TechDirt has shared this heartwarming little tale in the face of a global pandemic. A hospital in Bescia needed a special valve for a ventilator which costs US$11,000. Even at that jaw-dropping price, the manufacturer was still unable to supply the critical part (due to global demand). So, the hospital tracked down someone with 3D printing experience and asked him to try and 3D print the part. Then things got shitty.
...the original manufacturer ... refused to share the relevant 3D file with Fracassi to help him print the valve. It even went so far as to threaten him for patent infringement if he tried to do so on his own. Since lives were at stake, he went ahead anyway, creating the 3D file from scratch. According to the Metro article, he produced an initial batch of ten, and then 100 more, all for free. Fracassi admits that his 3D-printed versions might not be very durable or re-usable. But when it's possible to make replacements so cheaply -- each 3D-printed part costs just one euro, or roughly a dollar -- that isn't a problem. At least it wouldn't be, except for that threat of legal action, which is also why Fracassi doesn't dare share his 3D file with other hospitals, despite their desperate need for these valves.
As one commenter points out, there may be legit reasons why 3D printing a part may not be safe, not tested, and there may be a reason why the part was so expensive to begin with. Fair enough. But if I had to choose between no ventilator and certain death or a 3D printed part and possible complications from the jury-rig, please fire up that printer on my behalf!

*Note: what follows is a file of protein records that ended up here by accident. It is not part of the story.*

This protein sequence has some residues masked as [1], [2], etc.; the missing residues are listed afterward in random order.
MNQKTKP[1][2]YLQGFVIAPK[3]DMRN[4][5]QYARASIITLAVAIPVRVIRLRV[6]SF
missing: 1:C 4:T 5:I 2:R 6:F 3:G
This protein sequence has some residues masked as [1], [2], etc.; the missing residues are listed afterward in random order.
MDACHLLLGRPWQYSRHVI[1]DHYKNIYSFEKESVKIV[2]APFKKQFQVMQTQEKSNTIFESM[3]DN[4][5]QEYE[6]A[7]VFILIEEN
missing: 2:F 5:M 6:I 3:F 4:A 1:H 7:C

UPDATE: Verge has updated their reporting on this with more accurate information:
But in an interview with The Verge, Romaioli denied they’d received threats. He said the company had simply refused to release design files, forcing them to reverse-engineer the valve. “I talked to an operator who told me he couldn’t give me the files, but after that we didn’t receive anything from the original company — so I can assure you we didn’t get any threat,” he said. “They said they couldn’t give us the file because it’s company property, but that’s all.”
[H/t Alberto Gaitán]
Image: Public Domain